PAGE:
Music settlement will open campus in former bop stop jazz club in ohio city
Posted January 07, 2014 in Articles
Author: Lee Chilcote
Yet another University Circle institution is opening in Ohio City in an effort to grab new audiences, bolster programming and join this revitalized neighborhood. This time it's the Music Settlement, a 101-year-old organization that bills itself as "the most beautiful place to learn music in Cleveland" and whose facility includes a historic 1910 mansion. TMS is opening a second campus in the former Bop Stop in Ohio City.
Last month, Music Settlement President Charlie Lawrence received a letter from Anita Donneman and Ron Busch, the owners of the state-of-the-art, custom-built Bop Stop jazz club, which closed a few years ago. They offered to donate the property to TMS. Lawrence says he was "stunned" by the heartfelt offer to donate the property, and after touring the facility, immediately agreed it was a fit.
"It's once in an organization's lifetime that you get a facility donated, and it's in pristine shape," says Lawrence. "We are a regional arts organization, and we're excited to have a footprint on the west side. This neighborhood embraces the arts and sees the arts as a way to move the community forward."
The Bop Stop facility will not only allow TMS to offer classes on the west side, but also fits other organizational needs. It was built as a performance space, something TMS currently lacks. Additionally, because the Bop Stop has near-perfect acoustics for music, TMS will also set up a recording facility here.
"We have a very strong jazz program, and the Bop Stop was built for jazz," says Lawrence, adding that the facility will initially be used for ensemble instruction and performances. At some point in the future, TMS also hopes to incorporate individual instruction, music therapy and preschool education -- all key components of the organization's mission -- into its new campus.
TMS also plans to lease the space for private events. With ample scholarship funding available, many programs can be offered for free or reduced cost to low-income families, Lawrence stresses. He adds that TMS views the Bop Stop as the "lead gift" in a fundraising campaign to revamp the organization's facilities.
Details are still being worked out, but Lawrence expects TMS will host at least one event in the facility before the end of March, with additional programming to follow.
The Music Settlement joins the Cleveland Museum of Art, which partnered with Fred and Lawrence Bidwell to open the Transformer Station last year, as well as the Cleveland Orchestra, which has brought musical performances to the Happy Dog.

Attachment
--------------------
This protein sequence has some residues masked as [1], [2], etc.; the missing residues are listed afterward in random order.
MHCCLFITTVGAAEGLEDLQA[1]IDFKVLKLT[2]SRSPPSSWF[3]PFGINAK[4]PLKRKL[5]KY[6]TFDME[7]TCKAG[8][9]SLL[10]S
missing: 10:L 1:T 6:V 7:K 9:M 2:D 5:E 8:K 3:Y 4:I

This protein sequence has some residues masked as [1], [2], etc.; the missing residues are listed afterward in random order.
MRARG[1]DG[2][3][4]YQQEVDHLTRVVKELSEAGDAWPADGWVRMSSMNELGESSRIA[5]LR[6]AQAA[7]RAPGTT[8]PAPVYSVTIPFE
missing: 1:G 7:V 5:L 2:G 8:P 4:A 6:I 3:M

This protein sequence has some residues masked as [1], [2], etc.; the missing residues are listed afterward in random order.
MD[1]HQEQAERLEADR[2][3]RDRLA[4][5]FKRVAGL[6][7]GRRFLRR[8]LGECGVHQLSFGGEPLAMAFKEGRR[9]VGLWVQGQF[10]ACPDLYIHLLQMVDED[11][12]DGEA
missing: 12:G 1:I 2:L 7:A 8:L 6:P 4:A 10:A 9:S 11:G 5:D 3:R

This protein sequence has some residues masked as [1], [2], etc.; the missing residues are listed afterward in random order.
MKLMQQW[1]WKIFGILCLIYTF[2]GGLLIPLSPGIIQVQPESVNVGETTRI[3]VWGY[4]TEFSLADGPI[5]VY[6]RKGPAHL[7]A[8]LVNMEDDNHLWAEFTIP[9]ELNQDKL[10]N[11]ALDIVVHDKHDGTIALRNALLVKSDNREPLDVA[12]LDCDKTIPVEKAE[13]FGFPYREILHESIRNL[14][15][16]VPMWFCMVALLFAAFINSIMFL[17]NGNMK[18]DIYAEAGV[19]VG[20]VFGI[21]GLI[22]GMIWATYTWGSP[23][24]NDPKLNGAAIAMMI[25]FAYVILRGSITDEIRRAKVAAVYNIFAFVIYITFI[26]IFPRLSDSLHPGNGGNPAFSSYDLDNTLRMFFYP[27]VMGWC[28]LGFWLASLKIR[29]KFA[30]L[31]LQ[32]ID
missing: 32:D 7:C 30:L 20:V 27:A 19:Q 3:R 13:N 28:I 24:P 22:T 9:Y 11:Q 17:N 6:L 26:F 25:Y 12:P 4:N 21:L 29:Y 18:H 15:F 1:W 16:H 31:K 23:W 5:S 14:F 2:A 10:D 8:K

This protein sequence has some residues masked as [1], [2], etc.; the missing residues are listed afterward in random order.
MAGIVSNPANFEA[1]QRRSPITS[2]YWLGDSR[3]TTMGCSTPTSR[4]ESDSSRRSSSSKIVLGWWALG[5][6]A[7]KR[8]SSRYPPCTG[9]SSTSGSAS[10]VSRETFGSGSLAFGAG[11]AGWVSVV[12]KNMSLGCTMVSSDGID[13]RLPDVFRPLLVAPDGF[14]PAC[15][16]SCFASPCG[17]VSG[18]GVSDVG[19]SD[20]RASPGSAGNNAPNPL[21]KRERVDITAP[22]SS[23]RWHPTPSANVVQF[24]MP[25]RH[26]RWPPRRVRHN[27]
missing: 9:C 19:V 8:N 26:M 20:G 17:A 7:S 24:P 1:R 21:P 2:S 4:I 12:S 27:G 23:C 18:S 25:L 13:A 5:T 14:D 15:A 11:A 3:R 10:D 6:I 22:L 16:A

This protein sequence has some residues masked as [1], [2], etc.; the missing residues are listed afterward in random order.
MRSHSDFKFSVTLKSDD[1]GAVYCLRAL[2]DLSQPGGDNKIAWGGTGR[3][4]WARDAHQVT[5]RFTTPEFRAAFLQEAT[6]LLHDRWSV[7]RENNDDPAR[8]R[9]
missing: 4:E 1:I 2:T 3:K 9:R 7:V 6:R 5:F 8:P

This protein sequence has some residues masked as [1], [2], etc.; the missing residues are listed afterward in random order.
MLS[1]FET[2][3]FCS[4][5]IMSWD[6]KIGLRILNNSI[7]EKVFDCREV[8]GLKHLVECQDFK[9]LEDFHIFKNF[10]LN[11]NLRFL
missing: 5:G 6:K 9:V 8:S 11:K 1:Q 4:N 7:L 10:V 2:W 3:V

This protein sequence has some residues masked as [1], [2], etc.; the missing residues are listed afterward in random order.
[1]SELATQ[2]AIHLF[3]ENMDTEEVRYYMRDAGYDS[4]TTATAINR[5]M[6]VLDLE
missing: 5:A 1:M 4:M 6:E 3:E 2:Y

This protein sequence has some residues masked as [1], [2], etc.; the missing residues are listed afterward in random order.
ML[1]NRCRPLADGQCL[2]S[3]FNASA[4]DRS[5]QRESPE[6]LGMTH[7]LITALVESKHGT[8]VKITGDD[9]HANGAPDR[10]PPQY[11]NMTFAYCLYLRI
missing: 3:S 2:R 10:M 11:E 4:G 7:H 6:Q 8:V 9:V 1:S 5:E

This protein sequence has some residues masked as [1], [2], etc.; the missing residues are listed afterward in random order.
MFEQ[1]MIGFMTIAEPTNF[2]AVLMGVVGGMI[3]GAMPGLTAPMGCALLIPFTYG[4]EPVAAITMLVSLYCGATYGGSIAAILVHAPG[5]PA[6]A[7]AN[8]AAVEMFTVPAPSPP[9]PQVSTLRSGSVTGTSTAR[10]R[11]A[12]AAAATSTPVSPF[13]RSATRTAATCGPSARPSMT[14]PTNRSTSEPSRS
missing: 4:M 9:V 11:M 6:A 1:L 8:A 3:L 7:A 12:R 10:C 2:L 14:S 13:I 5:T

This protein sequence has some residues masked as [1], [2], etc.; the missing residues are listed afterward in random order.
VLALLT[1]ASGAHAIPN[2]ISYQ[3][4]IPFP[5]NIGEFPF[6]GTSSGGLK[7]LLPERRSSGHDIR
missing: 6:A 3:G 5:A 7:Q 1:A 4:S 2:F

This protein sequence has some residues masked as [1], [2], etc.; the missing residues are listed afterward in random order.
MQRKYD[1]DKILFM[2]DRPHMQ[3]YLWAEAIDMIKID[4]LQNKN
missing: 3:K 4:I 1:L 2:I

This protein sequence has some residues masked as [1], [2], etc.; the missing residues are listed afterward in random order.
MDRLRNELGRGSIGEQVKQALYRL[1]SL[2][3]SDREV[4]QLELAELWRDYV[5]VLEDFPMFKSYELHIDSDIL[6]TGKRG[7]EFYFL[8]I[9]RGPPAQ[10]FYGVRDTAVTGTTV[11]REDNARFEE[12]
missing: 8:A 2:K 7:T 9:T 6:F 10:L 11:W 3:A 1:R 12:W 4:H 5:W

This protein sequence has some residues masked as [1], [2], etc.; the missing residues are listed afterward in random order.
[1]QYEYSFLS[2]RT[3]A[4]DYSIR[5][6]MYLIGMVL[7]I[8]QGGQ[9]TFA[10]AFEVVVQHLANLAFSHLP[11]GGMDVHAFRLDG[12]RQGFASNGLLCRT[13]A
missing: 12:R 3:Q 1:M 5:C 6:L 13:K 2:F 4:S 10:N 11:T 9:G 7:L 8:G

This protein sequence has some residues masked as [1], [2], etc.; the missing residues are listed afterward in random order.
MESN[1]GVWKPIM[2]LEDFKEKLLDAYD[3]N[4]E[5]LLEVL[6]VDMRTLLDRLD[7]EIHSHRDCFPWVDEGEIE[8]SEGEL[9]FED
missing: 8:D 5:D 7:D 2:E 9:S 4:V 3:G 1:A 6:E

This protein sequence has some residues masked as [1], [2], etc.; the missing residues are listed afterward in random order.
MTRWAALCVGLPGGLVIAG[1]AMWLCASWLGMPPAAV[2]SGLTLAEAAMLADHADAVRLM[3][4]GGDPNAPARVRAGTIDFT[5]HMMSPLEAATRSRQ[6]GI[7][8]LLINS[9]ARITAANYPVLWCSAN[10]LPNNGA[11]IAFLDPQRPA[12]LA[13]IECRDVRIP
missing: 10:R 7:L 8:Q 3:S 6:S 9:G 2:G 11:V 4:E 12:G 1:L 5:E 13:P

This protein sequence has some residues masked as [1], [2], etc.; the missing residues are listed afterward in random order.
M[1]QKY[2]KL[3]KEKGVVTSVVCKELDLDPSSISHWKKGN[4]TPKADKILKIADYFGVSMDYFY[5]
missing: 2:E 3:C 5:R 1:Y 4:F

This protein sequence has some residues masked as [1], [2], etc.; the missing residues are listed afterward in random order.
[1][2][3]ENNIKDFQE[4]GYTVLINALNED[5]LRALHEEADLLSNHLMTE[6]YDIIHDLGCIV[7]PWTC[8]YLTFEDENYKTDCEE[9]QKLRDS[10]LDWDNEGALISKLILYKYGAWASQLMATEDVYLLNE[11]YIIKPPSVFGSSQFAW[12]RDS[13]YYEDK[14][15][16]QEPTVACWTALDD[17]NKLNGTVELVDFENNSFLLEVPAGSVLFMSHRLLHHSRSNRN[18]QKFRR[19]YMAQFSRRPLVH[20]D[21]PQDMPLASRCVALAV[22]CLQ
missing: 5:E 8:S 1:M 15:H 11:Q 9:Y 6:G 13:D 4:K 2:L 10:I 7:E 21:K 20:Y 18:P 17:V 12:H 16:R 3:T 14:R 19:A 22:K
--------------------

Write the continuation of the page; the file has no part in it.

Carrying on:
Ohio City Inc. Executive Director Eric Wobser says the new TMS campus is part of an ongoing exchange between University Circle and the near west side. "We're seeing cultural institutions, many based in University Circle, wanting to see impact beyond their traditional walls," he says. "They enjoy the youthfulness and participation of the near west side community. You're also seeing University Circle become redeveloped with businesses like ABC Tavern and the Happy Dog."
Wobser adds that Detroit Avenue is seeing a strong growth spurt, and that there's additional development opportunity all the way from Public Square to Lakewood. The Bop Stop is located at 2920 Detroit, directly across from the Hingetown development and the Mariner's Watch apartments, which are under construction.
Former Bop Stop owners Anita Nonneman and Ron Busch say that the Music Settlement is the perfect fit for continuing the jazz club's mission, which was to build and celebrate Cleveland's music culture and to support budding musicians.
"We could have sold it, but I didn't want to drive by every day and see that the building wasn't being used as intended," says Busch, who previously tried to sell the building but says he was unable to find the right tenant to continue the Bop Stop's legacy as a performance space. "There's too much heart and soul in it."
"The Settlement is about helping people of all ages to realize their goals," says Nonneman. "For us to be able to further those goals, that's a real honor."